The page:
A few days ago I shared a story of when I worked in a factory and how, over the course of 8 months, I worked hard and built up influence that was later leveraged to the benefit of everyone including my peers.
And to be honest it wasn’t until I started reading the 21 irrefutable laws of leadership, I wasn’t able to see it as stepping into leadership, and today, as we get into the next law of leadership, (the law of E. F. Hutton) I’m going to share another personal story (maybe two) to kind of make the point.
The Law of E. F. Hutton states, “When the real leader speaks, people listen”
The Eyes Have It: Law of E. F. Hutton
On your regular job, have your peers ever called you “sir” or “Ma’am”? Or have the ever referred to you as “Mister” or “Miss” instead of using your name? And I don’t mean out of being cute or friendly. I mean all the time for everything.
I was working contract security for a company I won’t name and it was a full time job working in a security control center for a rather large company located in RDU, North Carolina – no I won’t name that company either.
As I said, it was my full time job that kept the bills paid while I was trying to start my business business, Echoingwalls Music, and before I went full time into the IT field.
The job entailed me overseeing security for buildings in different states. Though we were in North Carolina, I had to coordinate, dispatch and assist for buildings in Florida, New York and others.
It wasn’t anything too strenuous, just monitoring alarms, emergency response for alarms, clearing hazardous materials, checking access points and so on.
Even on the job, I was always about my business. On my breaks and in between down times I was always doing something to help my business and it bled over into my job.
I was always dressed professionally, I carried myself professionally, and spoke professionally around and to my peers, and as a hard worker I was given a lot of responsibility night after night (It was graveyard shift most times).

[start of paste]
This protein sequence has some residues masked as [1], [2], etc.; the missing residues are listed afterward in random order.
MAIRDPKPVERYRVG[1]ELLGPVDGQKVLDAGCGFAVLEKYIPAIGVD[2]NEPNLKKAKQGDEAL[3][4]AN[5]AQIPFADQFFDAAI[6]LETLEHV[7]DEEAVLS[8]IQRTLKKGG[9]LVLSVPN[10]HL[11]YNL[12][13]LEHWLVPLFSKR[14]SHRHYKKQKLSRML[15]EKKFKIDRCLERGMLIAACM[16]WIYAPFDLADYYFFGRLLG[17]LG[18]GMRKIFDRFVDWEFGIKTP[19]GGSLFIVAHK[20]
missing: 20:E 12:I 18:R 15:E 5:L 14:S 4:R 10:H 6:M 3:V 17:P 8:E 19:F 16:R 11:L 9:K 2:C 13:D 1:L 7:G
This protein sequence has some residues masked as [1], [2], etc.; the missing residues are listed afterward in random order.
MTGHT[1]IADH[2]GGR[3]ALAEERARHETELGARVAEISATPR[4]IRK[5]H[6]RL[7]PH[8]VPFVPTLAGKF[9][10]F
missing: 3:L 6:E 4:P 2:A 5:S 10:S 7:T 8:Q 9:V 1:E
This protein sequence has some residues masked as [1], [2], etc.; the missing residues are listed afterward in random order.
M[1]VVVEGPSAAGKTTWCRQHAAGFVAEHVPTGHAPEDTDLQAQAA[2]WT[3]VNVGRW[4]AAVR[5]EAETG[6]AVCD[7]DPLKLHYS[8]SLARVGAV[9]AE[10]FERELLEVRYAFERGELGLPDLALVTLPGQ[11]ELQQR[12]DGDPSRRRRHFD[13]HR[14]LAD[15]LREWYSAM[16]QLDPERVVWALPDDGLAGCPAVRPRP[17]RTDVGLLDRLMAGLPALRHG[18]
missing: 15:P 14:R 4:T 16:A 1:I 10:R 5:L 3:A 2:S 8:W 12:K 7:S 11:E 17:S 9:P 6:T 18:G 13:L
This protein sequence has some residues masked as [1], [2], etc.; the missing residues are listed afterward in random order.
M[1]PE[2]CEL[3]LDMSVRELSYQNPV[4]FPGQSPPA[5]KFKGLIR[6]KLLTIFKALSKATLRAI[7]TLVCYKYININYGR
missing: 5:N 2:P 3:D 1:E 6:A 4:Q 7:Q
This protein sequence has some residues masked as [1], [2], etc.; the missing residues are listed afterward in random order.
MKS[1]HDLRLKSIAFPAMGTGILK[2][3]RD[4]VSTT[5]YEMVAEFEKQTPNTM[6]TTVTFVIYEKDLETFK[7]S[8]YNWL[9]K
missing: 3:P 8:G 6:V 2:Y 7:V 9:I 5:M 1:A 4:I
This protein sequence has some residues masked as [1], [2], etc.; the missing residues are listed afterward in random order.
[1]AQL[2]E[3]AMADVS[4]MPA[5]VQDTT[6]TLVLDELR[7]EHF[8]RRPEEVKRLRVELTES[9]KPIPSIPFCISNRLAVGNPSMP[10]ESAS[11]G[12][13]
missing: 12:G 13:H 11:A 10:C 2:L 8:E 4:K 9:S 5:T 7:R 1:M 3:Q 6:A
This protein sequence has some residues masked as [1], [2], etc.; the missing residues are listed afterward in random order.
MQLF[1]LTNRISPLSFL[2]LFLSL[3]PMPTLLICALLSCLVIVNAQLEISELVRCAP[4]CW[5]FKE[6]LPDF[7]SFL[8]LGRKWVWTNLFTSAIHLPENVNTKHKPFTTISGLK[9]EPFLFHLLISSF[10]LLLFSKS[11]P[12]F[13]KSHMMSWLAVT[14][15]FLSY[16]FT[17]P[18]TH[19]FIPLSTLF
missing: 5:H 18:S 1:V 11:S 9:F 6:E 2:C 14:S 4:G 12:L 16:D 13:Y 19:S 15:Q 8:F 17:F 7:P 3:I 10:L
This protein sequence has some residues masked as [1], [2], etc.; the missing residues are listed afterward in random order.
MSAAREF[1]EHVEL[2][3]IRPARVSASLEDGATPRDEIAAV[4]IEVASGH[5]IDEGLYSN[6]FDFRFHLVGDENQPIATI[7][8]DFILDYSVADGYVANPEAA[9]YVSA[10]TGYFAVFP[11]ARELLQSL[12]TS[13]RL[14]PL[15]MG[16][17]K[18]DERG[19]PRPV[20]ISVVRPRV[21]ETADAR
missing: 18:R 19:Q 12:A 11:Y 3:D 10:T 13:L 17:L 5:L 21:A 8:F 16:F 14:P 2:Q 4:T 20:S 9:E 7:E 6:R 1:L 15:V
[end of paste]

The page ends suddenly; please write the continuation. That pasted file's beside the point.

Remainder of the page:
After about four of five months, a new officer asked me, “Dexter? Why does everyone call you Mr. Nelson?” I honestly didn’t know. I said, “they just do” and shrugged my shoulders.
For years I’ve had this line where I tell people, “Call me Dexter. Mr. Nelson is my father” because people tend to call me Mr. Nelson when I’m on the job (including peers), but I never consciously thought about it before.
I just did my job as far as I saw.
Then one day there was a “big wigs” meeting taking place in a nearby room and everyone was just a bit nervous and I could hear the “hush talk” about people getting fired and the mumbled drama that usually comes about.
I needed to get something signed by my supervisor, who was in the meeting, so I got up, knocked on the door and entered, said hello to everyone to be respectful, and spoke to my supervisor, got his signature and left.
About an hour after, a client (a supervisor who worked for the client) approached me and asked, “How did you do that?”
I kinda looked at him funny and I chuckled a little bit. “How did I do what?” I asked him.
He said that people were in and out of that room the entire meeting and they were all basically ignored or sent out until after the meeting was over, but when I went in there, said “good morning, gentlemen” everyone said nodded in acknowledgement, they stopped talking and was looking at me, listening to me talk to my supervisor.
He said they stopped their meeting to listen to what I had to say, and after I left the topic changed to me for a few minutes. They were asking questions about who I was, what my role was, what times do I work and the compliments I received were very high.
In a nutshell, he said that I didn’t know the power I had, and that I didn’t realize just how powerful I was or the impact I had on that room, which was a very eye opening conversation to me.
At that point, a client approached me calling me Mr Nelson to relay a message, that I was needed somewhere else. At that point my supervisor made a remark that I’ll never forget.